Updated: Nov 9, 2022
When I had the idea to use my floral art as designs on mugs, it was more than just a physical product I had in mind. Those who know me know that I have always loved a cup of tea - from an early age my granny made me a mug when she had 'elevenses' (mostly she'd been working in the garden) and as a small child I sat between mum and dad in their bed with a mug of tea of my own, while they read the morning papers...
Being a thoughtful soul I took to drinking my tea outdoors from an early age. I learnt early on that it was a good way to be with my thoughts and to be in nature, and growing up in a mill house with a mill pond I took to sitting up there are gazing out at the water whatever the weather - I particularly liked being there in rain, watching through the steam from my mug as raindrops fell on the still water while the mug of tea warmed my hands.
For me the best mug to drink my tea from in the garden transcends a simple vessel. It is a means to slow down and savour the moment, to connect with the outside space around us, to take some time to simply breathe, listen, think and become part of the garden for a short while. Without the mug of tea in my hand there is always something else that I could and should be doing, but with one of these mugs 'I am drinking my tea' - it is a process and it requires legitimate time spent on it.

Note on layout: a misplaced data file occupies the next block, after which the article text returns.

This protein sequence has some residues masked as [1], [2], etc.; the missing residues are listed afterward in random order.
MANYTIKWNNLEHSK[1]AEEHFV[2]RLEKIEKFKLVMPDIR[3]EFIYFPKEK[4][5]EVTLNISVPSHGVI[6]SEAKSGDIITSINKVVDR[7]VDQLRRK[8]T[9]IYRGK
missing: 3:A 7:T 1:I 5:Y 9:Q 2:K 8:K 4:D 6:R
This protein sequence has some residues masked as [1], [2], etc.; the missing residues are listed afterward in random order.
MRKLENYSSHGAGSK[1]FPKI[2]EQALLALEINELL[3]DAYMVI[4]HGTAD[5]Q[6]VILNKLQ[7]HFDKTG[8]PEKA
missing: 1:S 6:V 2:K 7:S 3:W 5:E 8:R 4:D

I knew that the mugs I designed would have to be of the highest quality. My love of gardens and flowers is deep - I want to do them justice. My art prints honor each individual flower and capture the fleeting flowering beauty of them for all time. I want my mugs to encapsulate that same quality and value.
Not only do I love the way the art looks on a mug - a way to appreciate floral art and design in our day to day lives - but I feel they are also a part of history. The pottery where these mugs are made dates back to the 1800s and is a part of the enduring story of the quality and origins of fine bone china itself.
As a keen gardener, there is nothing quite like the moment when you've been working for hours in the garden and the time comes for a mug of tea - you can sit back for a while and feel the satisfaction of the work you've done, and mull over what's left to be done.
Taking time out for a cup of tea has all sorts of benefits - it can relieve stress, increase your focus and recharge your energy, but doing this outdoors allows you to feel the breeze, the warmth of the sun, hear the sound of birds, watch the clouds scud by and have a mindful moment we wouldn't otherwise have. In the meantime we sip our hot tea bit by bit, and cradle the mug in our hands - a source of warmth and comfort.
I love this garden habit - how about you?